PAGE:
Lester: Caregivers leaving for higher pay in fast food, retail
By Kerry Lester
Some Ray Graham Association workers in DuPage County are leaving their posts for higher-paying jobs in fast food or big box stores as the clock is ticking on GOP Gov. Bruce Rauner to sign or veto a bill raising pay for caregivers for those with disabilities. Workers statewide average $9.35 an hour.
President and CEO Kim Zoeller recalls an email she got the other day highlighting the placement of a disabled resident in a part-time job. "I'm so excited for this, but check out this wage," the email read. It was higher than the email's sender -- the employment specialist.
Zoeller says 50 of Ray Graham's 300 or so caregiver positions are open and the agency is experiencing higher turnover than ever. With those gaps, she says, the agency no longer is able to devote time to take residents into the community for such things as going to church or grocery shopping. Ray Graham serves 2,000 disabled children and adults in the suburbs and operates 23 group residential homes.
Illinois last increased reimbursement for such nonprofits in 2008. Efforts to increase reimbursements have fallen short with some arguing the state, faced with a multibillion-dollar bill backlog, must take care of existing obligations before taking on new ones.
But this year, a bill that was sponsored by a number of suburban lawmakers -- including Democratic Reps. Marty Moylan of Des Plaines and Michelle Mussman of Schaumburg and Republican Grant Wehrli of Naperville -- passed the legislature. It's been on Rauner's desk since the end of June, and spokesman Andrew Flach says it's under review. Rauner has until Aug. 29 to sign or veto the legislation or it automatically becomes law.
Did GOP state Rep. Michael McAuliffe lie about being a veteran in newspaper op-eds, as his Democratic opponent suggests? The issue's a little more complicated than that, I learned when I began looking into it this week. McAuliffe, whose district includes portions of Des Plaines, Mount Prospect, Rosemont and Park Ridge, wrote a letter to several newspapers last fall -- including the Daily Herald -- using the term "my fellow veterans" although he never served in the armed forces.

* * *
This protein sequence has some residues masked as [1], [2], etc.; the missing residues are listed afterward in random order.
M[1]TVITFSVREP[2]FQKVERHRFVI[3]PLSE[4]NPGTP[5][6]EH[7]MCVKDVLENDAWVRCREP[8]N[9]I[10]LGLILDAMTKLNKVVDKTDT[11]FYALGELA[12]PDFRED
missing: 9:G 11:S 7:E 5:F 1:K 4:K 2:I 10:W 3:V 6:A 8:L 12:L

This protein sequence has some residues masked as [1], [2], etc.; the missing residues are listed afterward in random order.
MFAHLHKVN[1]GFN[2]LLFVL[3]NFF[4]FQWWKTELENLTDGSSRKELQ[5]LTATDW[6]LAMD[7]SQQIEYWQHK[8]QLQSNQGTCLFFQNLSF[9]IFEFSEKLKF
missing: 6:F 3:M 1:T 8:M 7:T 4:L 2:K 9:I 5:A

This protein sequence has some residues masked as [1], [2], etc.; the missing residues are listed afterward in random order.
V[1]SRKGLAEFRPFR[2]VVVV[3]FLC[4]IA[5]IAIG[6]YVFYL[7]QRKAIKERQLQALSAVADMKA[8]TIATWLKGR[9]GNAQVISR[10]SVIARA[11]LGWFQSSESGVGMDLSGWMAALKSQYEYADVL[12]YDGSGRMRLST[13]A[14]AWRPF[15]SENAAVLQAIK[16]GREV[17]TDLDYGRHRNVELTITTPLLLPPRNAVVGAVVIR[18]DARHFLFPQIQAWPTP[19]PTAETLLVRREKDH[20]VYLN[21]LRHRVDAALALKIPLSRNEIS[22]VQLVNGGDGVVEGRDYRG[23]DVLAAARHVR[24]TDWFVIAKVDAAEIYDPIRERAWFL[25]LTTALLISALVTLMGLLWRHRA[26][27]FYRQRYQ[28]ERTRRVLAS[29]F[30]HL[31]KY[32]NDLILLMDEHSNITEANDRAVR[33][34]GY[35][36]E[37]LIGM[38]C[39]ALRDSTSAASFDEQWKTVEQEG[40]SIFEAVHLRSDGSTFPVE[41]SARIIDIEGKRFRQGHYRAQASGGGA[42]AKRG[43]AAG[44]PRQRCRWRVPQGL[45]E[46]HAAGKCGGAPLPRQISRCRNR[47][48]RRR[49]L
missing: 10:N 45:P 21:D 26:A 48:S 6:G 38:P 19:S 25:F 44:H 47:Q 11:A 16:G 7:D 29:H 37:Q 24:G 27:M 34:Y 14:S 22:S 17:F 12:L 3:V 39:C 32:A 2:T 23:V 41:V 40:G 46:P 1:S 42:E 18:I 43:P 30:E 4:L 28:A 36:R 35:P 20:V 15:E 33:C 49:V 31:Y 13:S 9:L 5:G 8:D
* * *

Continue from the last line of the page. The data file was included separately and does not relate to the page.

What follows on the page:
House Republican strategist Joe Woodward said the error was a staffer's and offered a revised letter to newspapers in short order. But Woodward says the Daily Herald was the only paper to print the revision. The issue is being highlighted now by Democrat Merry Marwig in a race considered to be one of the most competitive in the suburbs.
Barbara Glueckert, 14, of Mount Prospect went missing after attending a rock concert 40 years ago near Huntley.
- Daily Herald File Photo
You've likely read my colleague Dann Gire's gripping account of the disappearance of Mount Prospect 14-year-old Barbara Glueckert in 1976, a loss that haunts the girl's family, searchers and Gire himself. Just what is Barbara's relationship to the Glueckert family that runs the Arlington Heights funeral home? Founder John Glueckert's cousin is the father of the missing girl, I'm told.
What's it like to jump out of a plane from 10,000 feet in the air? Elgin Area School District U-46 CEO Tony Sanders -- who was invited to sky-dive with the Army's Golden Knights while they were in town last weekend for the Chicago Air and Water Show -- calls the experience "terrifying until I was flying."
Then, he says, "fear gave way to exhilaration." Sanders says he didn't know, however, the Golden Knights were going to bring him into a formation. "You might have seen me jolt a bit when my arms are being grabbed."
Take a look for yourself at the video he posted on his Facebook page, www.facebook.com/tony.sanders.7.
Kim Heaton and Michael J. Fox at Comic Con in Rosemont.
- Courtesy of Heaton Family
This sweet shot comes courtesy of Elk Grove Village spin teacher Sue Heaton, after her daughter Kim, left, met Michael J. Fox at Wizard World Comic Con in Rosemont last weekend. Kim, who has watched "Back to the Future" every day for two years, gave Fox a letter from the family and asked that he read it on the plane ride back home. "Disabled since birth and dealing with challenges that come with disability, Kim has always found comfort in the peace of our home where a favorite movie transports her into a different world where she finds fun and laughter and the characters in that movie seem to become her friends," the letter reads.